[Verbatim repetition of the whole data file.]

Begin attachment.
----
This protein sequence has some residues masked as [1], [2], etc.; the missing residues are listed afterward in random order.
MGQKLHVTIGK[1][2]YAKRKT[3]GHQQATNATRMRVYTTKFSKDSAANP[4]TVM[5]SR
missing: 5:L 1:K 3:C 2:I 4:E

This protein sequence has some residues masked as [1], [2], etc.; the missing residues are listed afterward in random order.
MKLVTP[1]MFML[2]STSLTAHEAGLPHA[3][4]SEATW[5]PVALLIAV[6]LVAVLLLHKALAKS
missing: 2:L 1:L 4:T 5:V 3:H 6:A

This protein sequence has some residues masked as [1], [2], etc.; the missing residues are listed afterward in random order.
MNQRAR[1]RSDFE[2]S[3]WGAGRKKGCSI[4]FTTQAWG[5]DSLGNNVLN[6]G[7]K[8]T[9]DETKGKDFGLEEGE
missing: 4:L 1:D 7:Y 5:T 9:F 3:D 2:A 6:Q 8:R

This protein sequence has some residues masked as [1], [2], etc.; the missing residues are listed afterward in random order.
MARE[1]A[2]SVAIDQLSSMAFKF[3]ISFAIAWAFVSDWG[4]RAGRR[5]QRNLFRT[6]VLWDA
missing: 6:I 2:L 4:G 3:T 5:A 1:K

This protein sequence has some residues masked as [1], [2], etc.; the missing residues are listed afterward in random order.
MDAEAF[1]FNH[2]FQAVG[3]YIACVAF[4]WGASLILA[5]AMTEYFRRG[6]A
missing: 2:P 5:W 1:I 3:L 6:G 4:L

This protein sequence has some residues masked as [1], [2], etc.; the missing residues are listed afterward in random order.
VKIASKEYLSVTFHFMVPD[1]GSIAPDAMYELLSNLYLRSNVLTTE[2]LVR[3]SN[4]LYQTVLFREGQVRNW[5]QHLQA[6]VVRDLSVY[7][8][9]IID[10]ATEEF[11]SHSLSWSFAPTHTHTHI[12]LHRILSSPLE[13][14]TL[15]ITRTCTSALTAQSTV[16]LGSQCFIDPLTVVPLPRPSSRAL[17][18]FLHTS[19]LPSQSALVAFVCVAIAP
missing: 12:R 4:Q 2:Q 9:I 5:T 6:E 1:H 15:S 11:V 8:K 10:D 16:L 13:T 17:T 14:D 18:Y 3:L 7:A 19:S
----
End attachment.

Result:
This protein sequence has some residues masked as [1], [2], etc.; the missing residues are listed afterward in random order.
MGQKLHVTIGK[1][2]YAKRKT[3]GHQQATNATRMRVYTTKFSKDSAANP[4]TVM[5]SR
missing: 5:L 1:K 3:C 2:I 4:E

This protein sequence has some residues masked as [1], [2], etc.; the missing residues are listed afterward in random order.
MKLVTP[1]MFML[2]STSLTAHEAGLPHA[3][4]SEATW[5]PVALLIAV[6]LVAVLLLHKALAKS
missing: 2:L 1:L 4:T 5:V 3:H 6:A

This protein sequence has some residues masked as [1], [2], etc.; the missing residues are listed afterward in random order.
MNQRAR[1]RSDFE[2]S[3]WGAGRKKGCSI[4]FTTQAWG[5]DSLGNNVLN[6]G[7]K[8]T[9]DETKGKDFGLEEGE
missing: 4:L 1:D 7:Y 5:T 9:F 3:D 2:A 6:Q 8:R

This protein sequence has some residues masked as [1], [2], etc.; the missing residues are listed afterward in random order.
MARE[1]A[2]SVAIDQLSSMAFKF[3]ISFAIAWAFVSDWG[4]RAGRR[5]QRNLFRT[6]VLWDA
missing: 6:I 2:L 4:G 3:T 5:A 1:K

This protein sequence has some residues masked as [1], [2], etc.; the missing residues are listed afterward in random order.
MDAEAF[1]FNH[2]FQAVG[3]YIACVAF[4]WGASLILA[5]AMTEYFRRG[6]A
missing: 2:P 5:W 1:I 3:L 6:G 4:L

This protein sequence has some residues masked as [1], [2], etc.; the missing residues are listed afterward in random order.
VKIASKEYLSVTFHFMVPD[1]GSIAPDAMYELLSNLYLRSNVLTTE[2]LVR[3]SN[4]LYQTVLFREGQVRNW[5]QHLQA[6]VVRDLSVY[7][8][9]IID[10]ATEEF[11]SHSLSWSFAPTHTHTHI[12]LHRILSSPLE[13][14]TL[15]ITRTCTSALTAQSTV[16]LGSQCFIDPLTVVPLPRPSSRAL[17][18]FLHTS[19]LPSQSALVAFVCVAIAP
missing: 12:R 4:Q 2:Q 9:I 5:T 6:E 1:H 15:S 11:V 8:K 10:D 16:L 13:T 17:T 14:D 18:Y 3:L 7:A 19:S